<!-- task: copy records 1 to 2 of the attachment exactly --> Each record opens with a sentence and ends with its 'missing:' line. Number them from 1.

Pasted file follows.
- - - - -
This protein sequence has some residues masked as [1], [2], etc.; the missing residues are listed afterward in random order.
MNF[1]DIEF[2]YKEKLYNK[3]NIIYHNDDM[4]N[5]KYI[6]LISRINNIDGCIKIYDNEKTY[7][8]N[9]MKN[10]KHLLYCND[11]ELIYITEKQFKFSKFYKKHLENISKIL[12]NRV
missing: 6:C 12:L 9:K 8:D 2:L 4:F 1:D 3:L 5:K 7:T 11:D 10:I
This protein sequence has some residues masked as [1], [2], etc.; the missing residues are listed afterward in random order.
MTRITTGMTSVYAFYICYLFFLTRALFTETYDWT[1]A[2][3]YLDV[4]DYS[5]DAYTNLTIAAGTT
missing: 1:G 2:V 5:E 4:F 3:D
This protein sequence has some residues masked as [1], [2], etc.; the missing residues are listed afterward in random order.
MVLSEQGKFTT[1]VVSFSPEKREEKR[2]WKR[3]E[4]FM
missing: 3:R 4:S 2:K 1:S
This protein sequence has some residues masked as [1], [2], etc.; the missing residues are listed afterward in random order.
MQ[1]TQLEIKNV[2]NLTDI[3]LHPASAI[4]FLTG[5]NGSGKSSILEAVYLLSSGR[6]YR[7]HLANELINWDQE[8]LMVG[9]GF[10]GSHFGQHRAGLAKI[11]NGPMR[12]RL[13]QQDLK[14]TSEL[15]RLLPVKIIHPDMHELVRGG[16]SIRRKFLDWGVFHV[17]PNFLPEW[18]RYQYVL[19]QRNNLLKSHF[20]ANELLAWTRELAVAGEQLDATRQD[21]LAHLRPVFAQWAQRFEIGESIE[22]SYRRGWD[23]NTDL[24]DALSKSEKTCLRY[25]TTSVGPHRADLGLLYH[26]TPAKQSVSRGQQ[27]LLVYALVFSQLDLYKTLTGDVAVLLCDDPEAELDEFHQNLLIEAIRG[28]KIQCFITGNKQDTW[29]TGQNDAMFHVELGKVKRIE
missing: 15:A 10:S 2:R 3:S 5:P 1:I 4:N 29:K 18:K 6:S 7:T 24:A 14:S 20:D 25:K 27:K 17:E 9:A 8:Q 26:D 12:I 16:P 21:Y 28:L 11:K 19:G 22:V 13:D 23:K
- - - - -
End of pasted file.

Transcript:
This protein sequence has some residues masked as [1], [2], etc.; the missing residues are listed afterward in random order.
MNF[1]DIEF[2]YKEKLYNK[3]NIIYHNDDM[4]N[5]KYI[6]LISRINNIDGCIKIYDNEKTY[7][8]N[9]MKN[10]KHLLYCND[11]ELIYITEKQFKFSKFYKKHLENISKIL[12]NRV
missing: 6:C 12:L 9:K 8:D 2:L 4:F 1:D 3:L 5:K 7:T 11:D 10:I
This protein sequence has some residues masked as [1], [2], etc.; the missing residues are listed afterward in random order.
MTRITTGMTSVYAFYICYLFFLTRALFTETYDWT[1]A[2][3]YLDV[4]DYS[5]DAYTNLTIAAGTT
missing: 1:G 2:V 5:E 4:F 3:D